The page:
The Emotional Rollercoaster
The ups-and-downs from semester one.
For the entire semester, I had been on a non-stop emotional roller coaster. I felt lost, depressed, anxious, excited, hopeful, and relieved. This emotional ride started after reading Excellent Sheep; I had finally found a purpose for my life. Therefore, when I started the semester, I was overflowed with excitement and eagerness to strive.
However, my competitive side interposed with my behavior and attitude. I wanted to be the absolute best in the IA class. I wanted to come up with the “winning” idea for a startup. When I failed to do so, I became a shark just to feel better about myself. Once I had the reputation of being a shark, I embraced that persona.
But then everything went downhill when I started to doubt myself. Once again, I started questioning my purpose in life, which influenced me to question myself. After a lot of introspection, I noticed that I wasn’t a genuine person. At first, I was in denial of being self-centered; I was afraid to fail. What if being a designer didn’t work out? What if I wasn’t good enough? These questions made me anxious about my value, which led to my meltdown in class.
I left school for a week, and even though this didn’t show persistence, I was able to come to terms with myself and come back strong with a mindset of excellence. When I came back to class, I apologized for my behavior and presented myself as a freelancer. At that time, I wanted to help my peers because I thought I owed it to them. But, the intent was not coming from an authentic place; I just wanted to look less of a shark.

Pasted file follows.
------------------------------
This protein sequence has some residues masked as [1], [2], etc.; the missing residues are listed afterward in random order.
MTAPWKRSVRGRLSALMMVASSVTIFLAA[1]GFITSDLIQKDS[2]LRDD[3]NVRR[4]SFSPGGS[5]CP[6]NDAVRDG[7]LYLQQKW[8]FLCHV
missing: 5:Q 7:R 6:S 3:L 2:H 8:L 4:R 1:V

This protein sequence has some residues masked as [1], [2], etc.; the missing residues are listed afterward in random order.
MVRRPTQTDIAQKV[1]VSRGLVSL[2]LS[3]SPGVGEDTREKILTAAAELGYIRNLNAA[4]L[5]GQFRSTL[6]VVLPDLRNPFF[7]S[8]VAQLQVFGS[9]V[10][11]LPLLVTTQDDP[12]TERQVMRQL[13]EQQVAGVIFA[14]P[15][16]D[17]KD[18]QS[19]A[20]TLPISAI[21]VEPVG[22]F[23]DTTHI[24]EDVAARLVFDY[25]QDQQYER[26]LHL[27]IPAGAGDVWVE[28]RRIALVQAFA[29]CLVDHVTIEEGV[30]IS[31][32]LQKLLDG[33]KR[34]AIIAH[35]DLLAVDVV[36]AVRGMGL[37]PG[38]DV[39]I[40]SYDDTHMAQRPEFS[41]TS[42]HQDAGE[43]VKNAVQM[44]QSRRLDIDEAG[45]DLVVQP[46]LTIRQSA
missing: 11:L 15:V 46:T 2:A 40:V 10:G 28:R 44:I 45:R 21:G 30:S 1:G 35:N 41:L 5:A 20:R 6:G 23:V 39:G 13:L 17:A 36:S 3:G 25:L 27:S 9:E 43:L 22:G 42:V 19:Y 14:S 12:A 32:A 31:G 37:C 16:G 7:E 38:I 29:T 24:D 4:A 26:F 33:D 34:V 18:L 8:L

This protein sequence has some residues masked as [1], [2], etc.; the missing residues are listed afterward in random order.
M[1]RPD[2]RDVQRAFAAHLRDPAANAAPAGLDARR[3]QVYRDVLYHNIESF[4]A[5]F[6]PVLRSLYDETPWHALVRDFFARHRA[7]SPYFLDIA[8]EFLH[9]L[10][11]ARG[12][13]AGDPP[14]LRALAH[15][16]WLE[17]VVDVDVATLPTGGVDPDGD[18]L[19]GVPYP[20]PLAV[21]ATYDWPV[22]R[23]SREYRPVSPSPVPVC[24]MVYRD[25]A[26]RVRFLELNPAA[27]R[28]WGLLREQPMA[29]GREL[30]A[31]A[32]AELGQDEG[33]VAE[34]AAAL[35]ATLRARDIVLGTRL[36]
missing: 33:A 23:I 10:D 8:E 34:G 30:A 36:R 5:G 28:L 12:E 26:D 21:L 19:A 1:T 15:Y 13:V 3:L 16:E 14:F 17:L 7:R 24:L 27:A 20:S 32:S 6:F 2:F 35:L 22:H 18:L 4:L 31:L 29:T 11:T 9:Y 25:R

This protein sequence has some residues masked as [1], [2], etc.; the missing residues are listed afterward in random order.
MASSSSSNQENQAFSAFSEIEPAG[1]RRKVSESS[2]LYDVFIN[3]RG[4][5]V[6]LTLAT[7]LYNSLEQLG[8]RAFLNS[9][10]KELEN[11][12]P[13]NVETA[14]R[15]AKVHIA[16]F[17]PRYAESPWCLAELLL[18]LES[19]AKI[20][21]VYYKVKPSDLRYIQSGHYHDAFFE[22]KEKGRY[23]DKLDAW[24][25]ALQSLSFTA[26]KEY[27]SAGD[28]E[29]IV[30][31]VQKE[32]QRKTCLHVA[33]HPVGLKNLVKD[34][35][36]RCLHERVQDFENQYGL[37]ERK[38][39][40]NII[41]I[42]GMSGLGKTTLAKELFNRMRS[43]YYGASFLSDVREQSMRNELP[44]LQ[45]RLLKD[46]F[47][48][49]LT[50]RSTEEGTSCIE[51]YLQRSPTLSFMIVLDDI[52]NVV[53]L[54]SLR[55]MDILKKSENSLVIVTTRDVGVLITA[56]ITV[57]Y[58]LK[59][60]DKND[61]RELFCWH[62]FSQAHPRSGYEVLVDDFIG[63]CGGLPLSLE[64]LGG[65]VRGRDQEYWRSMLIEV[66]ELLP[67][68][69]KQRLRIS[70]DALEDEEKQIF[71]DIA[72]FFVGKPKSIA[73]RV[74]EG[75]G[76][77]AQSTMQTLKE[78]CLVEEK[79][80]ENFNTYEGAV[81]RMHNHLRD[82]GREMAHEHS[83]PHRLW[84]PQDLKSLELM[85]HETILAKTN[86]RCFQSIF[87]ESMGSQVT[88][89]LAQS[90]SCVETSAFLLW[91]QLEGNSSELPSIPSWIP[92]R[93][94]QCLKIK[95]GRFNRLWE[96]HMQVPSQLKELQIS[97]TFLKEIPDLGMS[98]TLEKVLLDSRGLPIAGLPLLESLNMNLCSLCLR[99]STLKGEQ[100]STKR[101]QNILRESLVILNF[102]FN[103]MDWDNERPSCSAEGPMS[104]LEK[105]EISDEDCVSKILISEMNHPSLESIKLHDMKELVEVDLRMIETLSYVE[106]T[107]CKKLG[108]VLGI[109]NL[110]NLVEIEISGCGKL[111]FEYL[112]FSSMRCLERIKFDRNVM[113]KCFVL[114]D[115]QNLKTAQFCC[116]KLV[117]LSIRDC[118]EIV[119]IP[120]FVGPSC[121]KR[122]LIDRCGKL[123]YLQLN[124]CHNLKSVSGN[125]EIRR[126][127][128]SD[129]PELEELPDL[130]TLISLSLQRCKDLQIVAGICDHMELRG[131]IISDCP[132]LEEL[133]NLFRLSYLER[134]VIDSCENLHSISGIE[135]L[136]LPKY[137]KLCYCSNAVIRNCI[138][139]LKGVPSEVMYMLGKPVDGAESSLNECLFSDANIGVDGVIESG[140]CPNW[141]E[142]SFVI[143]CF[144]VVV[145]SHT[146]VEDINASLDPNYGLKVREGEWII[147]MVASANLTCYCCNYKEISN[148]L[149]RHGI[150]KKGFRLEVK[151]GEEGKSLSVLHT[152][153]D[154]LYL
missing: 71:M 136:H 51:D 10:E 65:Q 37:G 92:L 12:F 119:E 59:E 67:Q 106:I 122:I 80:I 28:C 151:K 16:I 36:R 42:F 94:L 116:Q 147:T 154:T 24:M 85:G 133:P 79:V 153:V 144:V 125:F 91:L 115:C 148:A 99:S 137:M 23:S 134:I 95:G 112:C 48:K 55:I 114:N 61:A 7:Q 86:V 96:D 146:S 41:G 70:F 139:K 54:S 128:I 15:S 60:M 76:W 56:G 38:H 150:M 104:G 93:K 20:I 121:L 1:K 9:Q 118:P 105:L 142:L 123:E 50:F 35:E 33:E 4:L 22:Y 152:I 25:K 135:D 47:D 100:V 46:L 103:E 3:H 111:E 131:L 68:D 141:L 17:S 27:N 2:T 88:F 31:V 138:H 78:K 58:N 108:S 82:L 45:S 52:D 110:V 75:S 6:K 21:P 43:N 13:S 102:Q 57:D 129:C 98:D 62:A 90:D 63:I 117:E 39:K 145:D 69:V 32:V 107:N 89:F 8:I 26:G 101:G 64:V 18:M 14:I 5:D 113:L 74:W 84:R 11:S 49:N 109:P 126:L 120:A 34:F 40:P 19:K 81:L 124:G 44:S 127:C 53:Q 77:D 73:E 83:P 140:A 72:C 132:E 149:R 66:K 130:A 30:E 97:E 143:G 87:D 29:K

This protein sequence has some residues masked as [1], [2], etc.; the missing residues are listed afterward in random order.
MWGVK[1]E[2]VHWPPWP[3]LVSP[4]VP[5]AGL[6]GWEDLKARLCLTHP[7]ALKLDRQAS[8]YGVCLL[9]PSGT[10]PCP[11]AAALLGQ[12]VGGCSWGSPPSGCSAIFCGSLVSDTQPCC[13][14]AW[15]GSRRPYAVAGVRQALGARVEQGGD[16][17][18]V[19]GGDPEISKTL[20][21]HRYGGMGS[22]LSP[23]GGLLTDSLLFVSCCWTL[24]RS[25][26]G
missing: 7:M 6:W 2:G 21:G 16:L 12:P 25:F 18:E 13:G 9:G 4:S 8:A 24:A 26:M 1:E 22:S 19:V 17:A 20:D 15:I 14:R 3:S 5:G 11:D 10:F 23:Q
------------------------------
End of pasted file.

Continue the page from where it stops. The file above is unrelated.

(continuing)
Only after realizing that my positive behavior was creating a better environment in class and at home, I truly started to question how giving value to others affected me. I understood that I was not adding value to the entire class. Adding value doesn’t mean doing my peers work, it means to push their capabilities and help them be self-aware. So I became a Big Z — it was my way of finding redemption.
I learned how to be more confident about my attitude by appreciating the help I gave others; I focused on improving my peers more than myself. But, then this obsession with making others great triggered another problem. I started to micromanage everyone because I saw myself in the work they produced.
Eventually, I understood that micromanaging was unhealthy, so I quit this behavior and started to build trust with my peers. I allowed my peers to fail when necessary, and picked them up when things got notably inadequate. I changed my approach from helping and doing things for others to motivating others. I wanted to trigger their intrinsic motivation for creating excellent work. I noticed that I might have spent too much time motivating people. But as I look back, I don’t regret doing so because it helped me get over myself and put others in front of me. My intentions for helping others was coming from a good place and that made me happy.
On one of my previous blogs, I said that I wanted to remember my senior year as the year that I got over myself. As I look back at my statement, I have noticed that the goal might have been to great. I have not gotten over myself yet. However, I am aware of it, and I am doing everything I can to fix this problem. After all, life is a rollercoaster, and it has its ups-and-downs. All I have to do is learn to embrace the successes and make the best out of the bumps in life.